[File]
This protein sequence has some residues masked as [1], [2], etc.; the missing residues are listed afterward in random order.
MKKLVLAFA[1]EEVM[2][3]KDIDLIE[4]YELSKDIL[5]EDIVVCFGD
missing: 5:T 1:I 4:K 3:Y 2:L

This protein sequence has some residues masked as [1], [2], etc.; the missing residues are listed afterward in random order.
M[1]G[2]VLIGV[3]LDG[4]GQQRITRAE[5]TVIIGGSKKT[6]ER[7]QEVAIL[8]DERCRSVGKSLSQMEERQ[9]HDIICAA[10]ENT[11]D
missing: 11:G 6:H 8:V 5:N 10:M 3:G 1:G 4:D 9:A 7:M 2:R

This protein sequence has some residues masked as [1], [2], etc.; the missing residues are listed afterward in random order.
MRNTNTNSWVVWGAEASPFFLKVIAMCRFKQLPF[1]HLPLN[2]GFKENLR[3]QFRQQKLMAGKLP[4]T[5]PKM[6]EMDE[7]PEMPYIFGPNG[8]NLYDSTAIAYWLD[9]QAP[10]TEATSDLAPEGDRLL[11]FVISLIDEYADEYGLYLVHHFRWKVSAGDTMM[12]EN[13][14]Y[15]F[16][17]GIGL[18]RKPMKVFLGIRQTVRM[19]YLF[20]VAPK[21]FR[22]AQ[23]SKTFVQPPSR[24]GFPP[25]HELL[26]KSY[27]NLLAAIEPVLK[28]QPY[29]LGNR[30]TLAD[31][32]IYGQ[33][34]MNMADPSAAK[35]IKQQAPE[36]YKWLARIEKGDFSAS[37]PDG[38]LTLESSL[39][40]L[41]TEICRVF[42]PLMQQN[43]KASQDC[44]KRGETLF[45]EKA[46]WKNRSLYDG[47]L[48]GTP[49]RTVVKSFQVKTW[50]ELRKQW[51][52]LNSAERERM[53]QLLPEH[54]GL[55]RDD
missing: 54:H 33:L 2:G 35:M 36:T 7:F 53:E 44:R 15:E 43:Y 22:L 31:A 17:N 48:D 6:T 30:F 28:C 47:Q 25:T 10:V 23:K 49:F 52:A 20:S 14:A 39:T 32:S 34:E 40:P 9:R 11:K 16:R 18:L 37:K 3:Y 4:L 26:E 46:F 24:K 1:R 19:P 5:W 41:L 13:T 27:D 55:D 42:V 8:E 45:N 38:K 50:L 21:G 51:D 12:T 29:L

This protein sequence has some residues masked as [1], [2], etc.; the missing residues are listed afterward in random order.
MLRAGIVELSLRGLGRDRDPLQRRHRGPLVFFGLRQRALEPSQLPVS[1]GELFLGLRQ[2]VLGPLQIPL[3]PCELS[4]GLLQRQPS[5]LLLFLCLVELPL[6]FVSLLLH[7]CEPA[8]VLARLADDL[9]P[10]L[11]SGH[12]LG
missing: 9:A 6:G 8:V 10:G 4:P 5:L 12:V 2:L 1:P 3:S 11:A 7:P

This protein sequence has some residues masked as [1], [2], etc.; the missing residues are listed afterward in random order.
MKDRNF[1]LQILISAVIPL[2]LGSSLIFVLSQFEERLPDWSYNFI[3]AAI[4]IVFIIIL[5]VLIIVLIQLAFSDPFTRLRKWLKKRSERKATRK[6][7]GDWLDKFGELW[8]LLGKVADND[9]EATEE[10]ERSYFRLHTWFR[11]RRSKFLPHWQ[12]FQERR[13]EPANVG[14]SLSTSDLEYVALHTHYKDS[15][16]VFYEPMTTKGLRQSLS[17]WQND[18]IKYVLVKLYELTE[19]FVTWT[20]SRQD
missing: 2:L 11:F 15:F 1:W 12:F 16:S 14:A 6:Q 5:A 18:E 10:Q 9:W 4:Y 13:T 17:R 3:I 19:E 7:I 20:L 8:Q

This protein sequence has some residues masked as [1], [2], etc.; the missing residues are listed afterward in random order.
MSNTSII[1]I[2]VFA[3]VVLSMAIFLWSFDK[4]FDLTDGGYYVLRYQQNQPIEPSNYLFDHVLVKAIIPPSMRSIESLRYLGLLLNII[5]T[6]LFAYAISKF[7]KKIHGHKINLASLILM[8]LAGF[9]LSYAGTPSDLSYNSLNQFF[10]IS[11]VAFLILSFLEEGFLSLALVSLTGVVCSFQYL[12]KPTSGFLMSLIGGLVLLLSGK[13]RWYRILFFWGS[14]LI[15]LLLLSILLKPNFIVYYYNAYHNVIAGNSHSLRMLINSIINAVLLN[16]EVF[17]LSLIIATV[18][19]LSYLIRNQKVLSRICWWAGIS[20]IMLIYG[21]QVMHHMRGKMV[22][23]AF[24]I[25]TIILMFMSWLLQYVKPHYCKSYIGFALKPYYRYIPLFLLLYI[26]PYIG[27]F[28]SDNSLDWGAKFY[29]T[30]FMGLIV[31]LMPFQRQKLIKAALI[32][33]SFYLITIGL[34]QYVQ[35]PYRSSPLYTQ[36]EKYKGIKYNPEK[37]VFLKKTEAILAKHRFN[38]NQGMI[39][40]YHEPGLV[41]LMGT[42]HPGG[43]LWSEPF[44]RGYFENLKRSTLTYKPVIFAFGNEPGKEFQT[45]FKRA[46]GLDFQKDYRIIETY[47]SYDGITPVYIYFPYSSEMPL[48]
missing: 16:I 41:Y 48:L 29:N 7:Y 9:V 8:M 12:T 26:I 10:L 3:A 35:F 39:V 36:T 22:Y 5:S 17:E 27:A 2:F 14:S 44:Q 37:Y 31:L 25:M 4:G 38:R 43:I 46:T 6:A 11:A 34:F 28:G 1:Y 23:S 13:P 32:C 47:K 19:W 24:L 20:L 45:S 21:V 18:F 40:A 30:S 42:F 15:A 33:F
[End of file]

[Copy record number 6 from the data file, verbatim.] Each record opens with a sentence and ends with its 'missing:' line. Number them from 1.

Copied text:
This protein sequence has some residues masked as [1], [2], etc.; the missing residues are listed afterward in random order.
MSNTSII[1]I[2]VFA[3]VVLSMAIFLWSFDK[4]FDLTDGGYYVLRYQQNQPIEPSNYLFDHVLVKAIIPPSMRSIESLRYLGLLLNII[5]T[6]LFAYAISKF[7]KKIHGHKINLASLILM[8]LAGF[9]LSYAGTPSDLSYNSLNQFF[10]IS[11]VAFLILSFLEEGFLSLALVSLTGVVCSFQYL[12]KPTSGFLMSLIGGLVLLLSGK[13]RWYRILFFWGS[14]LI[15]LLLLSILLKPNFIVYYYNAYHNVIAGNSHSLRMLINSIINAVLLN[16]EVF[17]LSLIIATV[18][19]LSYLIRNQKVLSRICWWAGIS[20]IMLIYG[21]QVMHHMRGKMV[22][23]AF[24]I[25]TIILMFMSWLLQYVKPHYCKSYIGFALKPYYRYIPLFLLLYI[26]PYIG[27]F[28]SDNSLDWGAKFY[29]T[30]FMGLIV[31]LMPFQRQKLIKAALI[32][33]SFYLITIGL[34]QYVQ[35]PYRSSPLYTQ[36]EKYKGIKYNPEK[37]VFLKKTEAILAKHRFN[38]NQGMI[39][40]YHEPGLV[41]LMGT[42]HPGG[43]LWSEPF[44]RGYFENLKRSTLTYKPVIFAFGNEPGKEFQT[45]FKRA[46]GLDFQKDYRIIETY[47]SYDGITPVYIYFPYSSEMPL[48]
missing: 16:I 41:Y 48:L 29:N 7:Y 9:V 8:M 12:T 26:I 10:L 3:A 35:F 39:V 36:T 22:Y 5:S 17:E 27:A 2:F 14:S 44:Q 37:Y 31:L 25:M 4:G 38:R 43:I 46:T 6:A 11:A 34:F 28:G 1:Y 23:S 13:P 32:C 47:K 19:W 24:L 20:L 45:S 21:V 18:F 40:A 30:S 42:F 15:A 33:F